When they separated neither one was hurt, and none could say which was the victor. Thus Djaida, while rousing the admiration of the spectators, perceived the annoyance they felt on finding their chief equaled in fight by so skilful an opponent.
Khaled ordered his antagonist to be treated with every care and honor, and then retired to his tent, his mind filled with thoughts of this conflict. Djaida remained for three days at her cousin’s dwelling-place. Every morning she presented herself on the field of combat and remained under arms until the fall of night. She enjoyed it greatly, still keeping her identity concealed, whilst Khaled, on the other hand, made no inquiries, and asked no questions of her, as to who she was and to what clan she might belong.
On the morning of the fourth day, while Khaled, according to his custom, rode out over the plain, and passed close to the tents reserved for strangers, he caught sight of Djaida mounting her horse. He saluted her, and she returned his salute.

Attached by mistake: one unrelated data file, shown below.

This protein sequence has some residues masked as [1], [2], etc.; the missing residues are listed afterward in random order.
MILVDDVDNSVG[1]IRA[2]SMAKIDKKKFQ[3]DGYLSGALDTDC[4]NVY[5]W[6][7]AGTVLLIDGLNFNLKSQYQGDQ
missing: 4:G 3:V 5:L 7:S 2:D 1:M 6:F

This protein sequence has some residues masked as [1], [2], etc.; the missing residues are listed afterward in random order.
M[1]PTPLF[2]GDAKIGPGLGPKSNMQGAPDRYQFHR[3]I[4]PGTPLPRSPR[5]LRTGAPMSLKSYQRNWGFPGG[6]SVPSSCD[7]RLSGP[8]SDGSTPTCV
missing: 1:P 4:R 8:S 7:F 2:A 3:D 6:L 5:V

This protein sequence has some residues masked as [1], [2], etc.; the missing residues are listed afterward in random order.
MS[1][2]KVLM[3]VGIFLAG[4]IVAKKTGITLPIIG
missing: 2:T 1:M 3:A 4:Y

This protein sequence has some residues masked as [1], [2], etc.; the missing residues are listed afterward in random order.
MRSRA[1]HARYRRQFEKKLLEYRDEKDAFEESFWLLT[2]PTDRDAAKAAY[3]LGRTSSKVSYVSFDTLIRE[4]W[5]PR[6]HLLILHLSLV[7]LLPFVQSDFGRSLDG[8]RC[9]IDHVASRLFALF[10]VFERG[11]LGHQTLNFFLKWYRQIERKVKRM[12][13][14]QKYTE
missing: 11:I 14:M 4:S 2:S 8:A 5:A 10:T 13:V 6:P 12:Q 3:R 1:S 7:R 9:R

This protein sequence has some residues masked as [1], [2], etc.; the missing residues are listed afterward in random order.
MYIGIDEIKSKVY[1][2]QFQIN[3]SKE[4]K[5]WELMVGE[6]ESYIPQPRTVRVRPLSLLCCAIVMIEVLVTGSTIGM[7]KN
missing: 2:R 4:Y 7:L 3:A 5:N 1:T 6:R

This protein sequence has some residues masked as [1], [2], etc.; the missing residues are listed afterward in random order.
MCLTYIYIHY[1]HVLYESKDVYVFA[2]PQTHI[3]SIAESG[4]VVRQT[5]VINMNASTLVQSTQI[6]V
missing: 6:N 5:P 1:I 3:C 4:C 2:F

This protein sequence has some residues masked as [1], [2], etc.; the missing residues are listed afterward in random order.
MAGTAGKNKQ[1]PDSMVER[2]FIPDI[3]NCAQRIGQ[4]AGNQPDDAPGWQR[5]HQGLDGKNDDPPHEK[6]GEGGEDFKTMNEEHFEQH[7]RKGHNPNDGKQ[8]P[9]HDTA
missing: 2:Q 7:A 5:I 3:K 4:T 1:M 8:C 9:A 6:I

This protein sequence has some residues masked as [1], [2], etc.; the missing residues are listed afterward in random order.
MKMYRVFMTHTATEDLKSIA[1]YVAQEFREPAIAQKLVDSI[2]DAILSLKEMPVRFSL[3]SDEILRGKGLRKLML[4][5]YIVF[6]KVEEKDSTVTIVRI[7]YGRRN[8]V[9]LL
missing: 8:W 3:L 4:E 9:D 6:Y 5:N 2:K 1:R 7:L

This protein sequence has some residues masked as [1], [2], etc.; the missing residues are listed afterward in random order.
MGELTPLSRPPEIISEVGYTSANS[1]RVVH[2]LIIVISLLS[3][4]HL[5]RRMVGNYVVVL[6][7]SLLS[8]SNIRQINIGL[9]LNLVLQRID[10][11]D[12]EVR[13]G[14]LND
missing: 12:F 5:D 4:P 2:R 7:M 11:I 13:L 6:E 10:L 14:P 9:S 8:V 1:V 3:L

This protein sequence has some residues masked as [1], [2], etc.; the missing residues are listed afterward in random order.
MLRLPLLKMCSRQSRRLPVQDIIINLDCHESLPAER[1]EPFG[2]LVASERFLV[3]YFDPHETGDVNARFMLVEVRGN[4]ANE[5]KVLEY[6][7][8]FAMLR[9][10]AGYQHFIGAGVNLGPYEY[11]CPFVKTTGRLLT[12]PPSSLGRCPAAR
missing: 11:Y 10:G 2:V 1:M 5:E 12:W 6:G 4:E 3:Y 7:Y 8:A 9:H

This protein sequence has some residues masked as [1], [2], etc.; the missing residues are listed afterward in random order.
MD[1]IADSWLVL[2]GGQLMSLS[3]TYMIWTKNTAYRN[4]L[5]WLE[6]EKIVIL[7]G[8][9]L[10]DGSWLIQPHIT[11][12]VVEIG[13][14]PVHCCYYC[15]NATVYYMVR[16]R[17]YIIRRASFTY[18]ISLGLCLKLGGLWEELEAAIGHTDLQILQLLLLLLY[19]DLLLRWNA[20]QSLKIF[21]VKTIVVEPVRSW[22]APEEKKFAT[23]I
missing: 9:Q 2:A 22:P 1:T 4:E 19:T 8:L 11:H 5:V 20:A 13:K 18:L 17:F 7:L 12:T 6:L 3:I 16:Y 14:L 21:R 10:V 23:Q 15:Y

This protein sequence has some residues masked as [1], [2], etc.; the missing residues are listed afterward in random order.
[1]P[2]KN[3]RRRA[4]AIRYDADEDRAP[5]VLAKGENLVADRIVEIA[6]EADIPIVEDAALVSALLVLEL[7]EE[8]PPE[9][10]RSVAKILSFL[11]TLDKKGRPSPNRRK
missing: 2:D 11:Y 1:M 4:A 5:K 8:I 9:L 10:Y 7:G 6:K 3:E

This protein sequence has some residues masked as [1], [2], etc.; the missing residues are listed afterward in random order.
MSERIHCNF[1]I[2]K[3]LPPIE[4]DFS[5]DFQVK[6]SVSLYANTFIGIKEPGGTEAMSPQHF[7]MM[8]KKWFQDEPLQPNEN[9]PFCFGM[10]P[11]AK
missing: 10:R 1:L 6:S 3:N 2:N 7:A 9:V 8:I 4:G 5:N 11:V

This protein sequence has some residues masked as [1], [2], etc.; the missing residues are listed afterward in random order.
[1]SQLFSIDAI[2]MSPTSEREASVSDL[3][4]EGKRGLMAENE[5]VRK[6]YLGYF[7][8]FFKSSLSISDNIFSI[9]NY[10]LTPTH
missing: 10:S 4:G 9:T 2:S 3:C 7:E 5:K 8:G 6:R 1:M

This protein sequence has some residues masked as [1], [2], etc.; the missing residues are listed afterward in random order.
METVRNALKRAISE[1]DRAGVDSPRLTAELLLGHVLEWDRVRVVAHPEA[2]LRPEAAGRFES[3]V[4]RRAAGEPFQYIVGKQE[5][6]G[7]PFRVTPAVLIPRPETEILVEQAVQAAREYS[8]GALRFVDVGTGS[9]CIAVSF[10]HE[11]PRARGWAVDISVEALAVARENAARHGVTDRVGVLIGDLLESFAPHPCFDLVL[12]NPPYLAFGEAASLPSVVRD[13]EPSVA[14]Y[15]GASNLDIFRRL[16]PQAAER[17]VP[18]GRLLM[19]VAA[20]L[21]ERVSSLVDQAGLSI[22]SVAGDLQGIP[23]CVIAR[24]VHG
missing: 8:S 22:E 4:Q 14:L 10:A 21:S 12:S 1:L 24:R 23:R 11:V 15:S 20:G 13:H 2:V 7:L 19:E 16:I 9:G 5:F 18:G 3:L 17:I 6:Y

“Noble Arab,” said Khaled, “I would ask you one question. Until this moment I have failed in courtesy to-wards you, but I now beg of you in the name of that God who has given you such great dexterity in arms, tell me who you are, and to what noble princes are you allied? For I have never met your equal among brave warriors.
Your own cousin Djaida
Answer me, I beseech you, for I am most impatient to learn.” Djaida smiled, and raising her visor, made answer: “Khaled, I am a woman, not a warrior. I am your own cousin Djaida, who offered herself to you, and desired to give herself to you; but you refused her—from the pride you felt in your passion for arms.” As she spoke she turned her horse suddenly, pressed the spurs into him, and galloped off at full speed in the direction of her own country.
Khaled, covered with confusion, withdrew to his tent, not knowing what to do, and not knowing what would be the end of the passionate love which he suddenly felt surging within him. He was seized with a violent disgust for all his warlike habits and tastes, which had reduced him to the melancholy plight in which he now found himself.
His distaste for women was suddenly changed into love. He sent for his mother and recounted to her all that had occurred. “My son,” said she, “all these circumstances ought to render Djaida still dearer to you. Wait patiently a little, until I have been able to go and ask her hand of her mother.”